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Finding a Niche - Create Your Own Competitive Advantage

You’ve cut out all unnecessary expenses, taken a sharp pencil to your bids to make sure you don’t miss out on any reasonable opportunity, and tightened up billing and collections to maximize cash flow. Now what? What else can you do to weather a continuing slowdown?

Once you’ve covered the basics, your company’s ability to survive lean times often depends on your ability to explore different – even unconventional – approaches. Here are a few ways savvy contractors and subcontractors are responding to today’s challenges:

  • Promoting local government incentives to property owners: Even during times of tight budgets, many state and local governments continue to offer a economic development grants, tax increment financing districts and similar community improvement subsidies. Smart contractors recognize they can provide added value to project owners by helping them explore various incentives and ensuring they qualify.
  • Promoting federal tax incentives: Tax incentives at the federal level can also help push a project forward – and give you another opportunity to add value. For example, the Energy Policy Act of 2003 enables project owners to earn federal income deductions of up to $1.80 per square foot if their new or renovated buildings meet the criteria for energy-efficient lighting, heating and mechanical systems, and building envelope systems, as spelled out in Section 179D of the Internal Revenue Code.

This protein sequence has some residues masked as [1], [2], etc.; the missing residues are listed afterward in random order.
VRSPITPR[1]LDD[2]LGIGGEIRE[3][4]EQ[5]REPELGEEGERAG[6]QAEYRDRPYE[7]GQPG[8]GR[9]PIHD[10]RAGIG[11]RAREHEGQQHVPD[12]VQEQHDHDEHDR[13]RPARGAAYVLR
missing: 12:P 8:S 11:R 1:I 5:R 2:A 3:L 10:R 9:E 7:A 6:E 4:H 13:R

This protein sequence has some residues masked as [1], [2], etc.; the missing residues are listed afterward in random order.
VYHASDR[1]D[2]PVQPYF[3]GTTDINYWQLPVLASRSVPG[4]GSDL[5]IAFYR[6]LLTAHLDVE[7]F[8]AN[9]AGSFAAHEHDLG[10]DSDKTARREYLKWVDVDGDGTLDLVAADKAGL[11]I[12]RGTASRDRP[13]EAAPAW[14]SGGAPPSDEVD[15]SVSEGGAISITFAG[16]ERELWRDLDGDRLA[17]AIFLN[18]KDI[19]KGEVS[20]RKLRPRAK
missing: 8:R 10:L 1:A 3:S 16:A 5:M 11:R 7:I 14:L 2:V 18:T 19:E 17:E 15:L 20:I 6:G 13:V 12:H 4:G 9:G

• Qualifying directly for tax incentives: The Section 179D deduction may also be allocated directly to designers and contractors who make energy-saving improvements on government buildings. (See the “Case in Point” below.) Other incentives are also available to designers, engineers and contractors. For example, some design-build contractors have been able to qualify for the federal R&D tax credit for their design activities related to the functionality, performance, reliability, or quality of building components or designs. (See the “Q&A” section.)
  • Developing “green” credentials: In addition to seeking out tax incentives for energy efficiency, more and more commercial and residential developers are recognizing the marketing advantages and long-term cost savings afforded by “green” buildings. By acquiring professional credentials such as LEED™ (Leadership in Energy & Environmental Design) qualification, you can offer certification – and added value – to an owner’s project.
  • Putting your expertise to work in new ways: If you haven’t done so already, now is the time to determine which industry segments are least vulnerable or, at the very least, which are likely to begin recovering sooner. For example, if you’re a contractor or subcontractor that has specialized in new commercial construction, your crews’ skills might be readily adaptable to retrofitting or repurposing older buildings. Residential builders might look into converting multi-family rental properties into condominiums, or high-end renovations and remodeling.

The goal of such “outside the box” thinking is twofold: to find new revenue sources and to set your company apart from your competitors.